We're under a winter storm warning/watch/alert through 8pm Monday. Someone in West Michigan was complaining to Jim Wright in Alaska on Facebook that the weather has hardly been New Year's like, with temps in the 40s and no snow. Jim suggested "Yeah. See, you said it out loud. Foolish, foolish Michigander, you've now attracted the attention of the Lake Effect Gods. Good luck and Godspeed." The poster was in Whitehall MI -- they're in the 8-12"+ dump zone. Nice going.
Naturally we decided to go to a movie today.
The drive in was wet with the rain just turning into light snow, with some graupel bouncing off the back deck as we left. Winds of 20-40mph, gusting to sixty. The drive home was relatively clear, with some blowing snow. But US-31 was a wet slick icy road. The Bravada is AWD and we geared it down and drove at 25-40mph, instead of 55mph. Most of the other northbounders in our cohort agreed, but those who went out before us... well. In the five miles before turning east on M-45 we saw half a dozen vehicles off the road, most flipped over or on their sides and scads of police, fire, ambulance and tow trucks. Many turnout coat clad people either running around or wielding long cutting tools. Those newfangled ultra bright light bars on the police cars are very annoying to drive past in the dark, but they are visible from far away.
We got home safely and have been warm and comfy as the wind gusts and howls outside. Welcome to winter. Finally.
War Horse [PG-13]
Holland 8 Theatre #8, 3:15pm, 2×$6.75
Note that this is not a typo. The Holland 7 is a Goodrich theatre, while the Holland 8 was built as the Star Holland during a schism in the Loeks family which owns most of the other theatres we go to, and is now an AMC. We haven't been there in a couple of years, but the Holland 7 didn't have War Horse. The outlet mall you have to drive through to get to the Holland 8 has very few tenants -- driving through there on a windswept lightly snowing holiday is like some post apocalypse scene. The painted lines in their lot were very faded so people took up extra space, parked crookedly or cut me off from taking the last spots. I parked on the other side of the driveway, actually bothering to put on a parka before walking in, for once. Good call, given the increasing storm.
SF/F writer and professional puppeteer Mary Robinette Kowal auditioned for War Horse on Broadway -- which is so awesome, as we'd seen the puppets in action at the Tony Awards a couple of years ago. They used the play as the basis for the movie rather than the 1982 children's book, as the book apparently takes the horse's POV.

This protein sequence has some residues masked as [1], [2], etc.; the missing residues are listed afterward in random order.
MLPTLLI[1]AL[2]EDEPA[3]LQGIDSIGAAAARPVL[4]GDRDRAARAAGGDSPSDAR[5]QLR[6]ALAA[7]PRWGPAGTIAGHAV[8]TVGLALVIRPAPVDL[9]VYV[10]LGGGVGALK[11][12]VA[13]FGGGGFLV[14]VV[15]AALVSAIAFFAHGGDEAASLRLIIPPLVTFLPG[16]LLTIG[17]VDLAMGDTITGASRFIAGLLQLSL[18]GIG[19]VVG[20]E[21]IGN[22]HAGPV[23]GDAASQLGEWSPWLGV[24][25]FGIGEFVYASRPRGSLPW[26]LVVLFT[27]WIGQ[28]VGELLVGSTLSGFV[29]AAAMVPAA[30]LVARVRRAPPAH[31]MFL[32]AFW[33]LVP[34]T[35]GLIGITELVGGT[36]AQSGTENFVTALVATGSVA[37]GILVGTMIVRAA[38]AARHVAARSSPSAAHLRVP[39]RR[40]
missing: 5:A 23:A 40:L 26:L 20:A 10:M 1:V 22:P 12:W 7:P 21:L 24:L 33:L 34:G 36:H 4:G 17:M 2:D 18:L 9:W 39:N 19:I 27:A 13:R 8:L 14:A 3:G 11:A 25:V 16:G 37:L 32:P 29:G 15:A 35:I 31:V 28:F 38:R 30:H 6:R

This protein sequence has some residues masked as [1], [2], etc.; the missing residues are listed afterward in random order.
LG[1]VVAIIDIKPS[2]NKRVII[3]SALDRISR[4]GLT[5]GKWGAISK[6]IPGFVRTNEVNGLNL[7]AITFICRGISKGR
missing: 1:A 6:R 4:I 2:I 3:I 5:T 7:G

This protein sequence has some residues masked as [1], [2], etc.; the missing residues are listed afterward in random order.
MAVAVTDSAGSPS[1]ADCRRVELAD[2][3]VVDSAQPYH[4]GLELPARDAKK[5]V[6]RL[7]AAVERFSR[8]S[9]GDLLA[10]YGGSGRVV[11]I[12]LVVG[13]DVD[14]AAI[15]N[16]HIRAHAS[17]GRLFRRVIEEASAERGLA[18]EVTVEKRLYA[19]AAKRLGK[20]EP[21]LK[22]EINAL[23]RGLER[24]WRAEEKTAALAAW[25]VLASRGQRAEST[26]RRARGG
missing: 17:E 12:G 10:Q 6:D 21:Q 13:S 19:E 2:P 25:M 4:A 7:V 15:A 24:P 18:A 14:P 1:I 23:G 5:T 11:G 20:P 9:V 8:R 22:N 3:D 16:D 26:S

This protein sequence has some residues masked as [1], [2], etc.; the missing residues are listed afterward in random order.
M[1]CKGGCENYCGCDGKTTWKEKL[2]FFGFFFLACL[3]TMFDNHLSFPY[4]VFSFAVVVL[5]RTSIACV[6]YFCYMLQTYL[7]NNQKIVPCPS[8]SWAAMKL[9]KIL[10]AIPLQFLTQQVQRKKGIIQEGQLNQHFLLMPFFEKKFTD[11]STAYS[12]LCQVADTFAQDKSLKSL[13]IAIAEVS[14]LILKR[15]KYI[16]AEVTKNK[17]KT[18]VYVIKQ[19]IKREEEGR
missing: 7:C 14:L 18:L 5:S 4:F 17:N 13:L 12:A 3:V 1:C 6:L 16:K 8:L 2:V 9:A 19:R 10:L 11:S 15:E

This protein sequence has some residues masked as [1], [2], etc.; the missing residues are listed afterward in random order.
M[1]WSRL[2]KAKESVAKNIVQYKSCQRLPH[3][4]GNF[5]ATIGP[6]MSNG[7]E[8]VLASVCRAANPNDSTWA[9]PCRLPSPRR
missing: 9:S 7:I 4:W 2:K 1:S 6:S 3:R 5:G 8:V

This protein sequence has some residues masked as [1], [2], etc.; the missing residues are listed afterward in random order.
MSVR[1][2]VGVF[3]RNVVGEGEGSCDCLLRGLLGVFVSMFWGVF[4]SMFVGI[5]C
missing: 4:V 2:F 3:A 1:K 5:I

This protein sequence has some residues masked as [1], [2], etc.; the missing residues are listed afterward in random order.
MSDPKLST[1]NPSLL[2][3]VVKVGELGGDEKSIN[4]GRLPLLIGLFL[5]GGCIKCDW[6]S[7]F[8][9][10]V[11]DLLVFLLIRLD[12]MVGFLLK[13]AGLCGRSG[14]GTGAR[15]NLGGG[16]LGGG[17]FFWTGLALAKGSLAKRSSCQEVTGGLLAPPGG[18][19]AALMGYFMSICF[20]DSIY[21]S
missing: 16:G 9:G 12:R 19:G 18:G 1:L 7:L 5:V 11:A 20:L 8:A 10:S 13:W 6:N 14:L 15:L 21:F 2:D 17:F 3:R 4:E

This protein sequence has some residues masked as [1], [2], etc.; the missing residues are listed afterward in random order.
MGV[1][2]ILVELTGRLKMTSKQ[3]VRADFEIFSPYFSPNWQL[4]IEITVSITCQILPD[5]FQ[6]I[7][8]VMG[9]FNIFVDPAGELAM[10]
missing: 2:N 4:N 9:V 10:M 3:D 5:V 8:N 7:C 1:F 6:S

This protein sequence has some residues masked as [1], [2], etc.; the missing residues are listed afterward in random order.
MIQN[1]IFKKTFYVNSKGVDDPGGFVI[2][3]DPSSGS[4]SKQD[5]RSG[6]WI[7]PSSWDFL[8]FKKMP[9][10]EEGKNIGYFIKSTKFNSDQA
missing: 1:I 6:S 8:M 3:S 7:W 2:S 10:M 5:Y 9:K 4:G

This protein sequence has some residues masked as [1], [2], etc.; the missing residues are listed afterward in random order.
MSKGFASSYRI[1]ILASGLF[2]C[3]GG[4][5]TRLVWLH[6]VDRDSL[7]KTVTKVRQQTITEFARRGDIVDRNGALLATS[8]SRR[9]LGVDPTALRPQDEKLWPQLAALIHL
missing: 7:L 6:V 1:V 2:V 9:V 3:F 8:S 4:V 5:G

This is a beautiful film, with a stirring score by, guess who, John Williams. Do I detect that he stole themes from LOTR this time? (evil grin) The local review said this movie had qualities of movies shot fifty years ago. Doctor Zhivago comes to mind. But also some of the great old British country films, like Lassie. Though I'd wished the Devon farmers would've helped the struggling family more like the Amish, than treating it as a spectator sport. (evil grin)
World War I is so rarely portrayed in American cinema, but as I mentioned in the review of Hugo (DW), the Great War really damaged a generation in Europe.
War Horse is, of course, about a horse, Joey. The boy who trained him and the horse's impact on all who meet him. Joey is sort of like the main character of Kubrick's Barry Lyndon, being bantied back and forth between sides, but differs from the Kubrick character in that Joey (a) has a personality and (b) we care about him. And we see many sides on the human end -- English, French, German -- and if you're honest about it, the two warring armies shown are neither demonized.
As the war intrudes, you get something of the We'll Be Home By Christmas mentality, though no one actually says that chestnut. Knowing what we know now about WW I, the thought of a horse cavalry unit is totally out of place. But the unit is beautifully filmed and the horses are gorgeous. Seemingly swimming through a sea of tall grasses, just before battle... Ah...
I've never really seen a good depiction of a cavalry charge before. Spielberg has done it, though. And a horrible object lesson as to why they are obsolete. WW I is sometimes considered the first modern war, but it was really a disaster of collisions between technologies and infrastructure not quite ready for them. Which is why horses had to haul giant guns up hills or pull ambulances -- jobs done with motorized vehicles now.
And trench warfare. No Man's Land. Gas warfare. People need to see this, even if they don't understand.
Is the movie believable? Well, probably not in its total premise. According to Wikipedia, Britain sent a million horses to France and only 62,000 returned, with 10,000,000 horses estimated to be killed in the conflict.
Yet the story is still charming and moving. Typical Hollywood ratings, it's PG-13 as there's no bad language or sex. But there is killing. A lot of killing. At least it's in a historical context, so older kids should really be exposed to this. Wall to wall coverage of Iraq/Afghanistan wars and video games like the Call of Duty and Modern Warfare series do not give kids today the horror of WW I. Between War Horse and Saving Private Ryan, Steven Spielberg has created two of the great turn of the century war portrayals, between WWI and WW II.